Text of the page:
Sperm donation may be frowned upon but done in the right way it can help may people who cannot father a child themselves.
Such sperms are used during IVF.
Dr. Khandwala Shounak, IVF director at Mediheal Group of Hospitals, describes sperm donation as a process by which a healthy, young man voluntarily donates his sperms for the infertility clinic or sperm bank by natural ejaculation.
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“The man is initially tested for all infectious diseases and routine screening of seminal parameters.
The sperms are then used to inseminate the woman’s uterus after certain processing in the laboratory, and when the woman is expected to ovulate,” he said.
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Shounak says any healthy male individual who is married or not and who has normal monogram with no significant family or genetic history, can donate sperms.
“Most donors are in the age group of 24-45 years,” he said.
Seminogram is a semen analysis that evaluates certain characteristics of a man’s semen and the sperm contained therein.
It is done to help evaluate male fertility for those seeking pregnancy or verify the success of vasectomy.
The doctor says a man can donate as many times as possible.
“But to prevent genetic pooling, maybe eight to 10 times in one’s lifetime, in different laboratories or sperm banks,” he said.
Those looking for donors can ask for specific physical features, qualifications, and medical history.
“Physical features include height, body form, skin color, and age, whereas qualifications include education levels and profession.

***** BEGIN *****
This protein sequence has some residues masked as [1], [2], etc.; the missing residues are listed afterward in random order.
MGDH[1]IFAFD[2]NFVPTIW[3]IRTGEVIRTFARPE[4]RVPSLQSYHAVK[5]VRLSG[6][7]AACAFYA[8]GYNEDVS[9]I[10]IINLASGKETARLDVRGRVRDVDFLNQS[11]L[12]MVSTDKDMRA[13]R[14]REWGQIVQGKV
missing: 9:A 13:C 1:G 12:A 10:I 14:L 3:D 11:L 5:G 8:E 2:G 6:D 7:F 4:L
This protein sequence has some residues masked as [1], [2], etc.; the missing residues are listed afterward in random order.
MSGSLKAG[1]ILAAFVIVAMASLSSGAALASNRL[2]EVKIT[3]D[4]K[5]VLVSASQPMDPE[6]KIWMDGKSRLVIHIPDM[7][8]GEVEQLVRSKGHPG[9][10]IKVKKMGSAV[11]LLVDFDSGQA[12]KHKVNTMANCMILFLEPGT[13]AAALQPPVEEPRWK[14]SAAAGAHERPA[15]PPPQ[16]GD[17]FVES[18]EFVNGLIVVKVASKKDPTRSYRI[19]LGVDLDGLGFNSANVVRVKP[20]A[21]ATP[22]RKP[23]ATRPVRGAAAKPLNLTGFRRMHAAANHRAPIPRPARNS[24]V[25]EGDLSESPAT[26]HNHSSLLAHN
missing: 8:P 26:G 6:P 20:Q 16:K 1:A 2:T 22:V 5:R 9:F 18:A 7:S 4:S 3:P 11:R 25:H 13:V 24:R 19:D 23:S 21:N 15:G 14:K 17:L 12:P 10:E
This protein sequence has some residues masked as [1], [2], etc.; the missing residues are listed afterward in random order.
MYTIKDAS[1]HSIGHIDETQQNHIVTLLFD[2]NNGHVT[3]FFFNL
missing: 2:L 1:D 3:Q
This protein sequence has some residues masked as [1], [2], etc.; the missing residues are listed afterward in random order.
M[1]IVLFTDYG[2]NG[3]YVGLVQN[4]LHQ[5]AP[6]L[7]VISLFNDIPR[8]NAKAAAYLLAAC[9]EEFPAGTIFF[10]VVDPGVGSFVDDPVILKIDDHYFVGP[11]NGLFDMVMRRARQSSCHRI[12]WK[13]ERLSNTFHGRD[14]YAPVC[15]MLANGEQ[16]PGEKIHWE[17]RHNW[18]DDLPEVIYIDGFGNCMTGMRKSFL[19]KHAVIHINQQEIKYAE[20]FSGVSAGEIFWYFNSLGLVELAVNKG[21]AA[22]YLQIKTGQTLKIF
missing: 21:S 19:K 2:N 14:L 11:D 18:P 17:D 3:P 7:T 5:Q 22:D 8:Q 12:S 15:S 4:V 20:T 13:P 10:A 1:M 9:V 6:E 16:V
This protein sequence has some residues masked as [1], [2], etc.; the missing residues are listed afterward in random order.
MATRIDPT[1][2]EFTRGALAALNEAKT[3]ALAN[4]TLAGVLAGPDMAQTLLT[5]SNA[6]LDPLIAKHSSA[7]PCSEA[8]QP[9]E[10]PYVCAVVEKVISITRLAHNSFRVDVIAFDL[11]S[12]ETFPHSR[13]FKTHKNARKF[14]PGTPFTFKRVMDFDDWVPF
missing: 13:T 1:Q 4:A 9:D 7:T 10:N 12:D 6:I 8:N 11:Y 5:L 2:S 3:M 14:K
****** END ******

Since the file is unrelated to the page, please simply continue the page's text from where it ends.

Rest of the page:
The donor also needs to have proven fertility,” Shounak said.
The doctor said those who are looking for donors pay anywhere between Sh15,000 to Sh100,000 for the sperms.
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There is currently no law in Kenya that regulates assisted reproduction, which has been happening without clear-cut guidelines and rules.
Suba North MP Millie Odhiambo tabled a bill in Parliament that addresses issues surrounding sperm and ova donation to childless couples.
The Assisted Reproductive Technology Bill, if approved, will make surrogacy for women under 25 illegal. It also prohibits obtaining sperm or ova from minors under the age of 18.
“A child born out of assisted reproductive technology under this Act shall have the same legal rights under the Constitution or any other written law as that of a child born through sexual intercourse,” it adds.